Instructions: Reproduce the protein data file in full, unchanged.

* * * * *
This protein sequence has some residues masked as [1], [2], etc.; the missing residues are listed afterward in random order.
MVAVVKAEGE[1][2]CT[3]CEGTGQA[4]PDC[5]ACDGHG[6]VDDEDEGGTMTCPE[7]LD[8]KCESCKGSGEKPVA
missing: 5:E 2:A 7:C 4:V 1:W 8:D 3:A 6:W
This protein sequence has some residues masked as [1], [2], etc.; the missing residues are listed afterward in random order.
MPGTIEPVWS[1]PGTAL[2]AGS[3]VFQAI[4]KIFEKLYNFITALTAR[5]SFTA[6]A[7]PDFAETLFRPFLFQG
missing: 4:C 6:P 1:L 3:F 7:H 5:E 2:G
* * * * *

This protein sequence has some residues masked as [1], [2], etc.; the missing residues are listed afterward in random order.
MVAVVKAEGE[1][2]CT[3]CEGTGQA[4]PDC[5]ACDGHG[6]VDDEDEGGTMTCPE[7]LD[8]KCESCKGSGEKPVA
missing: 5:E 2:A 7:C 4:V 1:W 8:D 3:A 6:W
This protein sequence has some residues masked as [1], [2], etc.; the missing residues are listed afterward in random order.
MPGTIEPVWS[1]PGTAL[2]AGS[3]VFQAI[4]KIFEKLYNFITALTAR[5]SFTA[6]A[7]PDFAETLFRPFLFQG
missing: 4:C 6:P 1:L 3:F 7:H 5:E 2:G